The State Administration of Press, Publication, Radio, Film, and Television (SAPPRFT), China’s media watchdog, recently issued a notice banning online entertainment shows with “incorrect values” (不正确的价值取向 bù zhèngquè de jiàzhí qǔxiàng) in order to “further spread advanced socialist culture” and “cultivate a healthy and positive internet atmosphere.” The ban is aimed at any digital platform that can host video content. It emphasizes that shows streamed online are subject to the same standards of radio and TV programs, and that they should “consciously stay away from vulgar taste.”
The notice also prohibits the circulation of uncut footage or censored content from authorized shows, possibly a reaction to the wide online circulation of 14 minutes of violent scenes that were deleted from the version of the Hollywood film Logan screened in China in February.
On the social media platform Weibo, the notice drew a barrage of criticism (in Chinese) from internet users. One commenter wrote, “If there is a ranking of Chinese government departments that people hate the most, SAPPRFT must be the first.” Others, who were capable of jumping the Great Firewall, commented, “Since we can get access to Twitter and YouTube, why does SAPPRFT still think that these regulations will be effective?”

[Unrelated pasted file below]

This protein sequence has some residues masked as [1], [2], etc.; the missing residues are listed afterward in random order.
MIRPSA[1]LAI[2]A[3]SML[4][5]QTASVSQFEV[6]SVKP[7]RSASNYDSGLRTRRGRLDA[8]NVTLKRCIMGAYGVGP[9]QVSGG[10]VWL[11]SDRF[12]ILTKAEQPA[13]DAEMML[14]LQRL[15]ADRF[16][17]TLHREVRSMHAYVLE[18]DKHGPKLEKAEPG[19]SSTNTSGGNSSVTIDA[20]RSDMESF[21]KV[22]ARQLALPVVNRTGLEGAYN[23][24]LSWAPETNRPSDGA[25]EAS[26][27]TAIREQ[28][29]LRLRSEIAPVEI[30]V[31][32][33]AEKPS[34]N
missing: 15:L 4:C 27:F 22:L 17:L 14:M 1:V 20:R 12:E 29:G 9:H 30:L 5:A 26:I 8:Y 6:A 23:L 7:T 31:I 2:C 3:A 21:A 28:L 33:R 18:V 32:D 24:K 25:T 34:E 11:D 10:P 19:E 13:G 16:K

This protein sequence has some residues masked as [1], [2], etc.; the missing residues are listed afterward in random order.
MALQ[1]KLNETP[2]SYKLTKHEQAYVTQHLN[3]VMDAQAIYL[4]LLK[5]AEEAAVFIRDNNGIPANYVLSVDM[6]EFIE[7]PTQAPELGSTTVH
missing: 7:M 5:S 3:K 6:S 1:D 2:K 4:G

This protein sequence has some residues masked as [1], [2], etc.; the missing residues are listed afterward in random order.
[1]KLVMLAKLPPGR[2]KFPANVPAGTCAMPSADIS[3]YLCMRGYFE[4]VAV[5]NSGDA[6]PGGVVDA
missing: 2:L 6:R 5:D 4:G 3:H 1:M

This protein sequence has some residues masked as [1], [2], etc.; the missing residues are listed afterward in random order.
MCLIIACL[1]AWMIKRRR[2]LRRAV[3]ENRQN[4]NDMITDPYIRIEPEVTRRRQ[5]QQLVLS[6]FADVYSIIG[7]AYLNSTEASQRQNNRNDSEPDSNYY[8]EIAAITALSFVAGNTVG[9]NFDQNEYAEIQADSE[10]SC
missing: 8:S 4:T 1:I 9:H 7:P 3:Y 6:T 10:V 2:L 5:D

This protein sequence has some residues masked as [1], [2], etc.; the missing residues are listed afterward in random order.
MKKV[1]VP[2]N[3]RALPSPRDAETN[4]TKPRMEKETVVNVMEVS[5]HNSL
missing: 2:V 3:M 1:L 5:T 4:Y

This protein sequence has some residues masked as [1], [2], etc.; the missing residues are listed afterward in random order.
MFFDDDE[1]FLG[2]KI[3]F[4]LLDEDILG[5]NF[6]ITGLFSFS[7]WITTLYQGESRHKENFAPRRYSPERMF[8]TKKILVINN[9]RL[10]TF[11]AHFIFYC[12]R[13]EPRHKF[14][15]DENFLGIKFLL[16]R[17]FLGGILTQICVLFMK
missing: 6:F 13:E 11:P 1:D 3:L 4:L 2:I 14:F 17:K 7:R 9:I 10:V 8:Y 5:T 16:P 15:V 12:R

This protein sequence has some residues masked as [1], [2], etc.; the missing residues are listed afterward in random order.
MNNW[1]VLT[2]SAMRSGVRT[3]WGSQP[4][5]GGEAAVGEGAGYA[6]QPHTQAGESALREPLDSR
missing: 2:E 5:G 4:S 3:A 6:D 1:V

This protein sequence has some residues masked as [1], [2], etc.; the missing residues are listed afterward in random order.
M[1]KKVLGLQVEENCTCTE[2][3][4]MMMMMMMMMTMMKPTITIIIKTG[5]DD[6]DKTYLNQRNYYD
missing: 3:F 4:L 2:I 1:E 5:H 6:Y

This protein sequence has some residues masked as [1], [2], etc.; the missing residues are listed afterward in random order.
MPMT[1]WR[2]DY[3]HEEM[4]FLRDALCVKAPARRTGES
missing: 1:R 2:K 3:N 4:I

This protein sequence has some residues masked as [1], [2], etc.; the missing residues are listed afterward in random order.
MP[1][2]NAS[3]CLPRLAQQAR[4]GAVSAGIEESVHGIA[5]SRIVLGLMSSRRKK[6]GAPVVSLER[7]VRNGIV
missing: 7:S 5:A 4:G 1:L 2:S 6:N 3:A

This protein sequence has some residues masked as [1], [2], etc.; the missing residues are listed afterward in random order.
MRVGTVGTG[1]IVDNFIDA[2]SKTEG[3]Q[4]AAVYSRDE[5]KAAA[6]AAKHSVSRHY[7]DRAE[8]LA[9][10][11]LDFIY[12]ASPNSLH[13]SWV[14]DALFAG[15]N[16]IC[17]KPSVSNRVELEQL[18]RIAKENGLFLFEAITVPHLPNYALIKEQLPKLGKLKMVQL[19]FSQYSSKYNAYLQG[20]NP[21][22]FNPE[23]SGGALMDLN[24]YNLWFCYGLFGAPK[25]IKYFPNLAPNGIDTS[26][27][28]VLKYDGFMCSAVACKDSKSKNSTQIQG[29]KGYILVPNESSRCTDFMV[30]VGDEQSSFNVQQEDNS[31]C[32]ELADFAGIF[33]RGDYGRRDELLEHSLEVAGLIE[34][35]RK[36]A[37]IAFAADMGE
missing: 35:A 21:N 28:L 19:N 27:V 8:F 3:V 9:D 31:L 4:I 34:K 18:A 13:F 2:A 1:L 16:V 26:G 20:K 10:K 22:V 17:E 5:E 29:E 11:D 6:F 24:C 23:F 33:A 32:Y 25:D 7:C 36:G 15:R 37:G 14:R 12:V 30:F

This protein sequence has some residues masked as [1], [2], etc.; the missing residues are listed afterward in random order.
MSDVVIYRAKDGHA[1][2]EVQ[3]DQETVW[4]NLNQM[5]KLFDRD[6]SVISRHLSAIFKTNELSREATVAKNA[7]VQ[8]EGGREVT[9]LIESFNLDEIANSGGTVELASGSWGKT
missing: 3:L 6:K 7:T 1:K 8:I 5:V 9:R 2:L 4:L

SAPPRFT has been trying to regulate online video since at least 2006 (before the film regulatory body SARFT merged with press and news regulator GAPP). However, whereas cinema and broadcast TV are completely under the control of SAPPRFT, online video is subject to regulation by a number of different government organizations, including the Cyberspace Administration of China (CAC). This means that SAPPRFT orders do not always have teeth.
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